Strategy of LCHPP’s Forest for Monarchs Project:
Restoring forest in and around the monarch butterfly over-wintering habitat is a crucial step in helping to secure the long-term survival of the monarchs and their unique migration. The new forests also help restore the health of the environment and increase the well being of the local people. Small and communal land-owning entities, ejidos, and indigenous communities are the recipients of our trees and are also important beneficiaries. Pressure on the forest is high, since most families living in these mountains use wood for daily cooking and heating, building materials, and as a source of income.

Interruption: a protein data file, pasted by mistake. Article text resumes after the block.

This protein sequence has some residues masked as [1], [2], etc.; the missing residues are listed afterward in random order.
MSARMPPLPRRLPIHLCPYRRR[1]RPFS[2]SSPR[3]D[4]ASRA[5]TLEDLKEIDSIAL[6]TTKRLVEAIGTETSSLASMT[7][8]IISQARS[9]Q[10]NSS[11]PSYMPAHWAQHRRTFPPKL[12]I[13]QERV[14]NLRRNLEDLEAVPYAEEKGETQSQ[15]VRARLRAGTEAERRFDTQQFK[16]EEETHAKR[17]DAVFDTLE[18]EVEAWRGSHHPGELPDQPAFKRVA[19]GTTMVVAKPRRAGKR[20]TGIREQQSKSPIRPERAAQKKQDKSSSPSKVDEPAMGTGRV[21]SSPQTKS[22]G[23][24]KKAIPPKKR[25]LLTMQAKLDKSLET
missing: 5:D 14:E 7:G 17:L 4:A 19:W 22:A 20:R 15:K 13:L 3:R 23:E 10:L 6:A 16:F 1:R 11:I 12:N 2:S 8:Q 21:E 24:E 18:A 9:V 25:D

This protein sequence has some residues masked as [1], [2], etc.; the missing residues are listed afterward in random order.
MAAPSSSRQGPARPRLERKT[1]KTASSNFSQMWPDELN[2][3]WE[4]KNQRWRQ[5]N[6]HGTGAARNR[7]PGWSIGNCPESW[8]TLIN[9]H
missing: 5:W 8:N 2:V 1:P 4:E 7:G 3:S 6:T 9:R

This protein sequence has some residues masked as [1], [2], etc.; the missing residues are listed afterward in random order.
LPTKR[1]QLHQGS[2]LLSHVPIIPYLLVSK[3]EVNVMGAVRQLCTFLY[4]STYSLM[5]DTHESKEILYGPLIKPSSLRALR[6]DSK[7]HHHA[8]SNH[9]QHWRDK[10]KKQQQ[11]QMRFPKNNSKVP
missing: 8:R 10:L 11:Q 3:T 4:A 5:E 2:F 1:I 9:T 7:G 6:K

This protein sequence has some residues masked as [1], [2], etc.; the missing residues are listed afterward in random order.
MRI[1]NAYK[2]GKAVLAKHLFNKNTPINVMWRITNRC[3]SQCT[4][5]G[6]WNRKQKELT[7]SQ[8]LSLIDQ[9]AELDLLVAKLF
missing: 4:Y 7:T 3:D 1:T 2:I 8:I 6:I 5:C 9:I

LCHPP’s strategy has always been to offer the local population an alternative access to wood for their daily needs, thus easing the dependence on wood from the core of the Monarch Biosphere Reserve. Through sustainable forest management, participants are developing economic and environmental stability.
This strategy is successful because it addresses the financial and practical needs of the people, while it protects monarch habitat. Our trees improve the soil, safeguard water resources and reduce siltation in lakes and streams, and they benefit the planet by sequestering carbon.